Japan's Abe to visit Anne Frank house in gesture to Jews
By Geert De Clercq
AMSTERDAM (Reuters) - Japanese Prime Minister Shinzo Abe will visit the Anne Frank House museum in Amsterdam on Sunday to highlight Japan's friendship with the Jewish people and sees no contradiction with his recent controversial visit to the Yasukuni Shrine at home.
The Anne Frank House, where the German-born Jewish girl kept a diary of her life in hiding before she was discovered and died in a Nazi concentration camp, is now one of Europe's best-known memorials to the victims of the holocaust, drawing more than a million visitors per year.
Abe's planned visit comes less than three months after his controversial December 26 visit to Tokyo's Yasukuni Shrine, seen by Japan's Asian neighbors as a symbol of Japan's wartime aggression, as it honors convicted war criminals as well as others who died in battle.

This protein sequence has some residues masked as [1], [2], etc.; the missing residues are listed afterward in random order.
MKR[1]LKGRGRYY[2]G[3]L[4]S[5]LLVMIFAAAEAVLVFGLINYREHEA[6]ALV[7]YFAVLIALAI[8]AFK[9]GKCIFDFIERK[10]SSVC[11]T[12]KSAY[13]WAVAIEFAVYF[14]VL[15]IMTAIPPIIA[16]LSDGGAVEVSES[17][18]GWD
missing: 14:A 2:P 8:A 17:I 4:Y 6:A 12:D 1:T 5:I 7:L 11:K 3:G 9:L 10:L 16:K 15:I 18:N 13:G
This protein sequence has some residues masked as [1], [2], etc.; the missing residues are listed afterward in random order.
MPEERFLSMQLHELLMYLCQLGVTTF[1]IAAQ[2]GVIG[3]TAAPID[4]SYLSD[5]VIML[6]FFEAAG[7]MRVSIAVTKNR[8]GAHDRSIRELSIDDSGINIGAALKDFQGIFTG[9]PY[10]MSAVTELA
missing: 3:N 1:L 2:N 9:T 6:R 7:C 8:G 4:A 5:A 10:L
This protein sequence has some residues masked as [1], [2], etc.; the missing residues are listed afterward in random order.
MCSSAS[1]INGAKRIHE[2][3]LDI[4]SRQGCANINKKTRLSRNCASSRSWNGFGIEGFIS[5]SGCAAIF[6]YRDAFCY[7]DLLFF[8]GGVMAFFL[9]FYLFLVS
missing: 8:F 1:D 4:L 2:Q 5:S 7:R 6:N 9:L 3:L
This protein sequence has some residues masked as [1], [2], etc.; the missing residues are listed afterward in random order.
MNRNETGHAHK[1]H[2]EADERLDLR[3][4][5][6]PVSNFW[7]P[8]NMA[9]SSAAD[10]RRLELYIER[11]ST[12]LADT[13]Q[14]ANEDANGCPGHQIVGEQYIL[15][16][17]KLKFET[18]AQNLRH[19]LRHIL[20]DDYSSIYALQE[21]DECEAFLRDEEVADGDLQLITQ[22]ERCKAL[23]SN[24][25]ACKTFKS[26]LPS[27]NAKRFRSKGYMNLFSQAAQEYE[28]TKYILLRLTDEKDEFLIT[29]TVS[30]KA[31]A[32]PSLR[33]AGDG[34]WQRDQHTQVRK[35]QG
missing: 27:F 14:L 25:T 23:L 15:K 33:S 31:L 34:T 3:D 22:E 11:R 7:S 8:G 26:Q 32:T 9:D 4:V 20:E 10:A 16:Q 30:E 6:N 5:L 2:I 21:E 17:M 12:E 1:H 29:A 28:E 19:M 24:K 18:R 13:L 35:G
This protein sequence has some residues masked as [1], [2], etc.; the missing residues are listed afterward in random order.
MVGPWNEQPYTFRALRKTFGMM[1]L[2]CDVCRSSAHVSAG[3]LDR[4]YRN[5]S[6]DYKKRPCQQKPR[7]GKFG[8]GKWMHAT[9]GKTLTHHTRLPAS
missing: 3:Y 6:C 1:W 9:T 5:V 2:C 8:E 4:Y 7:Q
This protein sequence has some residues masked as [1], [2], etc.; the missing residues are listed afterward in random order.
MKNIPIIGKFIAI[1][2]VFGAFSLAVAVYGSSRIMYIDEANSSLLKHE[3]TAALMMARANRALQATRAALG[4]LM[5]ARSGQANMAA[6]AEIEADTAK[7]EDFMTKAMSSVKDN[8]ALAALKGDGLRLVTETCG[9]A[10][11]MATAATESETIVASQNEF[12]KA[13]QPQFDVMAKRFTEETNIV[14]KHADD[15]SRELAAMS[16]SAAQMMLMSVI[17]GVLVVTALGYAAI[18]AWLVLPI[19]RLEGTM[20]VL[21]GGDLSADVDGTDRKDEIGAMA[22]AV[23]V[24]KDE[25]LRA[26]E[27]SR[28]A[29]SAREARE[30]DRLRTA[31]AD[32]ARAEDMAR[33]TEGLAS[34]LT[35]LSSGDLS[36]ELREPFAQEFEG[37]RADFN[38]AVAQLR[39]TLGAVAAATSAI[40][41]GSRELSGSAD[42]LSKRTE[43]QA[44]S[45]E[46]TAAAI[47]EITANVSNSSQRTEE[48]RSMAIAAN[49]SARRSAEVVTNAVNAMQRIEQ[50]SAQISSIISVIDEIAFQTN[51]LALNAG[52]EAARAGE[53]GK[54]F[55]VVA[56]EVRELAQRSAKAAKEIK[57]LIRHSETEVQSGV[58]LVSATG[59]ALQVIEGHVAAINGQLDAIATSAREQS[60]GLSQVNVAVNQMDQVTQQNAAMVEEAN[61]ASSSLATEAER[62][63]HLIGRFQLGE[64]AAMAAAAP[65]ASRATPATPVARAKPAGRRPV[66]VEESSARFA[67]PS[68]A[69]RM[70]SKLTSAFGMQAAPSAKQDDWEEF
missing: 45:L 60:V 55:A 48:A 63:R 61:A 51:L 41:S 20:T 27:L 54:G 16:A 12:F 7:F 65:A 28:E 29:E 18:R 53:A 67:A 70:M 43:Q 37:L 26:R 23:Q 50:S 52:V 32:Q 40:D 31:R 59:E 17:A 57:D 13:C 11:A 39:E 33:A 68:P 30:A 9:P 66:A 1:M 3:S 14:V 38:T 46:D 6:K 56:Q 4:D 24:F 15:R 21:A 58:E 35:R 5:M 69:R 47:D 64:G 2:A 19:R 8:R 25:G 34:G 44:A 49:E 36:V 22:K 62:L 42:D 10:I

"On this visit (to the Anne Frank House), we would like to reiterate the lasting and profound friendship between Japan and the Jewish people around the world," a foreign ministry spokesman told Reuters.
Asked whether there was a difference between visiting a memorial to Japanese soldiers at home and a memorial to war victims abroad, the spokesman said "there is no contradiction".
He said Yasukuni enshrines 2.46 million souls who died for their country during conflicts since 1853, including both world wars, and that at the time of the visit, Abe issued a pledge that Japan must never wage a war again.
"Acknowledging historical issues in an open manner and passing down the lessons of history to future generations is the first step to pursuing peace," he said.
Yasukuni played a key role in the wartime state Shinto religion which mobilized the population to fight in the name of a divine emperor. China and South Korea, which both have been occupied by Japan, have repeatedly criticized visits by Japanese leaders to the shrine. Continued...